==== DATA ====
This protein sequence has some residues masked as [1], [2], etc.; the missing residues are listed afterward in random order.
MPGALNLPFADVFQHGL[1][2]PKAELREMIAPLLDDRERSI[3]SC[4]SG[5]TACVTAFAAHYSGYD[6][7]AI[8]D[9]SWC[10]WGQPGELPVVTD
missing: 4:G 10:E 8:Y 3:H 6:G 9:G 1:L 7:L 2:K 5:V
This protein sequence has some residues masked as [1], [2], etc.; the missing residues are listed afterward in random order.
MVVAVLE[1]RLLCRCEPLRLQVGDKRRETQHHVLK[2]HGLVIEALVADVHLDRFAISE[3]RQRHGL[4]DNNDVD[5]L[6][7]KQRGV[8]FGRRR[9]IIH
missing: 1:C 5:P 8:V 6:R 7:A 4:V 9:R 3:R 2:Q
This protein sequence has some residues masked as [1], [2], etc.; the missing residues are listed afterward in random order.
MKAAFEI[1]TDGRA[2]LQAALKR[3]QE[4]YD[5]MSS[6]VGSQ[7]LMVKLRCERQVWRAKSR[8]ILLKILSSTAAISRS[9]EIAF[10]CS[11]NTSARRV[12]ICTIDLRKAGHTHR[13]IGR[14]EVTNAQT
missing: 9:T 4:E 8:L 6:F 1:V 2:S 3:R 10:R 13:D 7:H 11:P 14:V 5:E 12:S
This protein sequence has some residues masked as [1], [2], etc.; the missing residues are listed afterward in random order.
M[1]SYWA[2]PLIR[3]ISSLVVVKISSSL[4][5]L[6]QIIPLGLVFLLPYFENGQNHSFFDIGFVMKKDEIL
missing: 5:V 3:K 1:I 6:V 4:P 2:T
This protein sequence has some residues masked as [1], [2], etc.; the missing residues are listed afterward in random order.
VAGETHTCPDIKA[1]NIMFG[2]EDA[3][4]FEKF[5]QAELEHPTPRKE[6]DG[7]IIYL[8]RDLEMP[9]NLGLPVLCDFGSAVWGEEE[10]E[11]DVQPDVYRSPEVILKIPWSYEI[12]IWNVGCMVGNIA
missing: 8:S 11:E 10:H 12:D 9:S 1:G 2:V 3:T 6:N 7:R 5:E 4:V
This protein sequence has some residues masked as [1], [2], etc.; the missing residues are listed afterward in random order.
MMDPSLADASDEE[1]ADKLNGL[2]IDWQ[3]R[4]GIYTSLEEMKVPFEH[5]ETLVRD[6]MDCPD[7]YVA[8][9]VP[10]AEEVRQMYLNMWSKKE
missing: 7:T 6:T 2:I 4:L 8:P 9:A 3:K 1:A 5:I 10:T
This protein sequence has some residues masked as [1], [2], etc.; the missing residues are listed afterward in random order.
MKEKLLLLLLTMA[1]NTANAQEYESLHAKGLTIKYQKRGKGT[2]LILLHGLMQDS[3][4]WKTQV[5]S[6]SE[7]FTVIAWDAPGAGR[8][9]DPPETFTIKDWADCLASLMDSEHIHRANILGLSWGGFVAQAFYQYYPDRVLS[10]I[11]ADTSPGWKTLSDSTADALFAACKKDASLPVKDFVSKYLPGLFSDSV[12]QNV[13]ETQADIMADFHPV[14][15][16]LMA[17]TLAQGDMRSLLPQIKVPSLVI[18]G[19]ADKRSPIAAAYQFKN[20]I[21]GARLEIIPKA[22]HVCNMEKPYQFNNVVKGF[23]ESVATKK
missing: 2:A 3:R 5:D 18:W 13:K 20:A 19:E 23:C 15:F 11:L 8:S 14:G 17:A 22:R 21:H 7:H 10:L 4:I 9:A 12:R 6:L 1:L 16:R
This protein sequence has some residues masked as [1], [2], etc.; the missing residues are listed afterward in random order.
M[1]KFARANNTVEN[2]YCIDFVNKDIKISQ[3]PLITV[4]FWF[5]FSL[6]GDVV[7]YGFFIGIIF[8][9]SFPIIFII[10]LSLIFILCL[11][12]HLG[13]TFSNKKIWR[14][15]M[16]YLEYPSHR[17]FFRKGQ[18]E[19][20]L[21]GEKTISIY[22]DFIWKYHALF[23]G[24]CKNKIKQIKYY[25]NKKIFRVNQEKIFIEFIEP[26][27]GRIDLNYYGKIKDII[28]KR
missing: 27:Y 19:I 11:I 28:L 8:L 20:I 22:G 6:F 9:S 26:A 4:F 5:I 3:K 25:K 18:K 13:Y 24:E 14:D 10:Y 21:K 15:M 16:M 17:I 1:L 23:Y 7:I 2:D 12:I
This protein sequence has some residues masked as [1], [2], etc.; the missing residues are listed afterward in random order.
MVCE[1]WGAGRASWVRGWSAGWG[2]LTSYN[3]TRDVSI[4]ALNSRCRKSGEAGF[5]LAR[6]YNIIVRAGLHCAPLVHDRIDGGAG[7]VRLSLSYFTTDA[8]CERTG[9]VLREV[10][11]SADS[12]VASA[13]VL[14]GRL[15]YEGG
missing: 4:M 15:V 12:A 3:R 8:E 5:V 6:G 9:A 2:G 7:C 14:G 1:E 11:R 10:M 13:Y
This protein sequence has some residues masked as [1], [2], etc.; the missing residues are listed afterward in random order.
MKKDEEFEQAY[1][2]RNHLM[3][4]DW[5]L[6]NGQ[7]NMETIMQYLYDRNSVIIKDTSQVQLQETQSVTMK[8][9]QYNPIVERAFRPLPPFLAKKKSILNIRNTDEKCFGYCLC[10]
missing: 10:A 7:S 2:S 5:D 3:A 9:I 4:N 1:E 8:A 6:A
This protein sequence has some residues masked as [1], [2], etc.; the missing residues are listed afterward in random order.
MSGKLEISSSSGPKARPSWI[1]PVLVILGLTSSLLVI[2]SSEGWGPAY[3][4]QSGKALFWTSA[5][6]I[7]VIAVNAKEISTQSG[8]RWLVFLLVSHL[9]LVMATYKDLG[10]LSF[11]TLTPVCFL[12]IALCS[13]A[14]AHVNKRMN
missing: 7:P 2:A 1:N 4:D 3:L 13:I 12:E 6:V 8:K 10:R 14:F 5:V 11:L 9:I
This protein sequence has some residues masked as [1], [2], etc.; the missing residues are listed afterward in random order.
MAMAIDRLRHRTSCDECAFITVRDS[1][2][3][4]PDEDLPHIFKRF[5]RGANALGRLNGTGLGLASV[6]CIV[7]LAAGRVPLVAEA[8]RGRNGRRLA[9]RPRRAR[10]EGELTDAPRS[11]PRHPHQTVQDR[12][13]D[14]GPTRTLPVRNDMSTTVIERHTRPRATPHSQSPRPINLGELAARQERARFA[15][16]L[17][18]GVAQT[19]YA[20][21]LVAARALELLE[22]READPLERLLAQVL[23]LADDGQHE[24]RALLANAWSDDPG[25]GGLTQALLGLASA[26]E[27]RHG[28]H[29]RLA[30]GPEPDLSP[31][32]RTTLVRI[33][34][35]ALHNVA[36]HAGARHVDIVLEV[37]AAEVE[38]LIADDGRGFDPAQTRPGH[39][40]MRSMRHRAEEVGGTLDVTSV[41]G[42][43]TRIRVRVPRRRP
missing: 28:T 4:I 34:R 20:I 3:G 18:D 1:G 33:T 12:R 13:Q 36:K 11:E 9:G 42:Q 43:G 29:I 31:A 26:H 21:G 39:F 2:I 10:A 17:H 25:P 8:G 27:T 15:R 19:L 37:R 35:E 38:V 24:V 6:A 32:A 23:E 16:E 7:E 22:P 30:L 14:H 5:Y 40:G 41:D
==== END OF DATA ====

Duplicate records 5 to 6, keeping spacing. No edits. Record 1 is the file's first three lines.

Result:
This protein sequence has some residues masked as [1], [2], etc.; the missing residues are listed afterward in random order.
VAGETHTCPDIKA[1]NIMFG[2]EDA[3][4]FEKF[5]QAELEHPTPRKE[6]DG[7]IIYL[8]RDLEMP[9]NLGLPVLCDFGSAVWGEEE[10]E[11]DVQPDVYRSPEVILKIPWSYEI[12]IWNVGCMVGNIA
missing: 8:S 11:E 10:H 12:D 9:S 1:G 2:V 3:T 6:N 7:R 5:E 4:V
This protein sequence has some residues masked as [1], [2], etc.; the missing residues are listed afterward in random order.
MMDPSLADASDEE[1]ADKLNGL[2]IDWQ[3]R[4]GIYTSLEEMKVPFEH[5]ETLVRD[6]MDCPD[7]YVA[8][9]VP[10]AEEVRQMYLNMWSKKE
missing: 7:T 6:T 2:I 4:L 8:P 9:A 3:K 1:A 5:I 10:T